Durban - Siyabonga Vilakazi, 37, plays cricket, loves cooking and going out dancing with friends.
But when he went blind after a car accident 11 years ago, he felt as though his world had crashed around him
“I love being sociable and being out with friends. So when I lost my sight, I cried almost every day; it was not a beautiful sight,” he said.
Vilakazi, from KwaMashu, was speaking at the launch of KZN Blind & Deaf Society’s inaugural “Eye Can Walk” fundraiser, a fun 5km walk to be held on Sunday, October 15. Participants will wear blindfolds on the walk to experience life without vision.
At the launch, Vilakazi said he lived in virtual isolation for three years after his accident.
“At the beginning it was pretty hard just to go out and meet people. At the same time I dreaded being cooped up in the house. I was also worried about my education.” After a friend suggested he approach a blind and deaf organisation for help, Vilakazi met the practitioners at KZN Blind and Deaf Society .
“I may have lost my sight, but I had not lost my personality. I met other people like me and I learned daily living skills as well as computer and telephone skills. I also had to learn Braille and how to move around with a white cane.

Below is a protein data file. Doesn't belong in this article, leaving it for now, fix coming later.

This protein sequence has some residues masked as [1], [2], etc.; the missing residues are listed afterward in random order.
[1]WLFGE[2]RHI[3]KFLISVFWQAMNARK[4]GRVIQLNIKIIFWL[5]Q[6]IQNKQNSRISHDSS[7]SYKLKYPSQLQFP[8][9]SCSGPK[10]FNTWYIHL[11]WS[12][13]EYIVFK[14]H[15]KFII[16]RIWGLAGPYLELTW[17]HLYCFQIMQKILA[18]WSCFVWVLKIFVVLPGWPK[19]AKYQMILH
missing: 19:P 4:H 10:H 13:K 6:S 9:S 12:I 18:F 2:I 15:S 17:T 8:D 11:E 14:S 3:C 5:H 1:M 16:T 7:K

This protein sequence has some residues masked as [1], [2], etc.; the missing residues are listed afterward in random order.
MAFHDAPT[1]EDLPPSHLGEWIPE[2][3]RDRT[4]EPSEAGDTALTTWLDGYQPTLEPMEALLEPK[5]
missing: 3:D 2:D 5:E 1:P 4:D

“The team played such a huge role in mentoring me and giving me independence. When that white cane was put in my hand, it changed my life. I can even cross the busiest streets in Durban. With this white cane I can go the extra mile,” he said.
Vilakazi plays cricket for the KZN Blind & Deaf team where, although he is an all-rounder, he prefers to take on bowling duty.
“I like walking and doing home gym. I also like to keep fit and stay on a pretty organic diet. I really love cooking and have just gone semi-vegetarian. I make a good veggie stew, as well as a roast chicken with lemon and herb,” said Vilakazi.
President of the KZN Blind & Deaf Society and former Concourt Justice Zak Yacoob said the white cane and teaching blind people about the world around them was crucial for a non-sighted person to cope with everyday life.
“It’s very important to know your own surroundings and understand the relationship between yourself, people and things around you. You cannot live in isolation and orientation helps you cope in society,” said Yacoob at the launch.
The director of the KZN Blind & Deaf Society, Shamila Surjoo, called on companies, schools and the public to join in their inaugural Fun Walk.
The cost is R50 and entries can be done online at www.eventtiming.info/eyecanwalk or for more information contact KZN Blind & deaf Society on 031 309 4991.
The Independent on Saturday